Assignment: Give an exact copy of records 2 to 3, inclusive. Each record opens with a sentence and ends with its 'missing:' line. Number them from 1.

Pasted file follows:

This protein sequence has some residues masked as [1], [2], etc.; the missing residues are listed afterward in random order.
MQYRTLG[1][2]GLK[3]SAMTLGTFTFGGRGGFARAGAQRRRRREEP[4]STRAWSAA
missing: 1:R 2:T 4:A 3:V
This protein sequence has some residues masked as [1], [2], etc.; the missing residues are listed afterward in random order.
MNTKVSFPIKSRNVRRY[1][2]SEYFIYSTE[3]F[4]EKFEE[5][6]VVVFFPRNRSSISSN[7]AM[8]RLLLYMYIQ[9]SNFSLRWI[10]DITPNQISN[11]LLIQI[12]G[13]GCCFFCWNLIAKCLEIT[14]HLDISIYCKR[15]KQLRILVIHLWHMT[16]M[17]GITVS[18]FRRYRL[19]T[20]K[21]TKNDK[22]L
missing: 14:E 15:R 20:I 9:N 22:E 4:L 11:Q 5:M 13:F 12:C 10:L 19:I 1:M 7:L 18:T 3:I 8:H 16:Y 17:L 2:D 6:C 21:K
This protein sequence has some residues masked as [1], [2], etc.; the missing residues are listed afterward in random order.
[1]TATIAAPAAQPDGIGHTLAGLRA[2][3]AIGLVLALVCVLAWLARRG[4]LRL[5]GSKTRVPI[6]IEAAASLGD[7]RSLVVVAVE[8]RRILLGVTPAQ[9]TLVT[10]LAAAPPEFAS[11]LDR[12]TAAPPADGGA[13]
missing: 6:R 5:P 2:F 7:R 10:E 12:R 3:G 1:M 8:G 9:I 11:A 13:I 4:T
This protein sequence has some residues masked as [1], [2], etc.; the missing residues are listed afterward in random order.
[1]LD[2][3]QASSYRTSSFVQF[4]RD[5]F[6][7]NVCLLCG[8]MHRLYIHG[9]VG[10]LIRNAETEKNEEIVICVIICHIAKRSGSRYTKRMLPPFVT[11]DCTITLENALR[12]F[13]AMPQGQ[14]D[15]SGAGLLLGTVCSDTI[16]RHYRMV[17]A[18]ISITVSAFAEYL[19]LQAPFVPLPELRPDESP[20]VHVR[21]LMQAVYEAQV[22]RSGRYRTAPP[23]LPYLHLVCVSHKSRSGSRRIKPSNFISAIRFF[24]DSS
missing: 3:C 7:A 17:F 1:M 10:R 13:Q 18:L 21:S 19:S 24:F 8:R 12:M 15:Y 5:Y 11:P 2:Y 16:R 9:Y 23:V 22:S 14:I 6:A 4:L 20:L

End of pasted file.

This protein sequence has some residues masked as [1], [2], etc.; the missing residues are listed afterward in random order.
MNTKVSFPIKSRNVRRY[1][2]SEYFIYSTE[3]F[4]EKFEE[5][6]VVVFFPRNRSSISSN[7]AM[8]RLLLYMYIQ[9]SNFSLRWI[10]DITPNQISN[11]LLIQI[12]G[13]GCCFFCWNLIAKCLEIT[14]HLDISIYCKR[15]KQLRILVIHLWHMT[16]M[17]GITVS[18]FRRYRL[19]T[20]K[21]TKNDK[22]L
missing: 14:E 15:R 20:I 9:N 22:E 4:L 11:Q 5:M 13:F 12:C 10:L 19:I 1:M 7:L 18:T 3:I 8:H 16:Y 17:L 2:D 6:C 21:K
This protein sequence has some residues masked as [1], [2], etc.; the missing residues are listed afterward in random order.
[1]TATIAAPAAQPDGIGHTLAGLRA[2][3]AIGLVLALVCVLAWLARRG[4]LRL[5]GSKTRVPI[6]IEAAASLGD[7]RSLVVVAVE[8]RRILLGVTPAQ[9]TLVT[10]LAAAPPEFAS[11]LDR[12]TAAPPADGGA[13]
missing: 6:R 5:P 2:F 7:R 10:E 12:R 3:G 1:M 8:G 9:I 11:A 13:I 4:T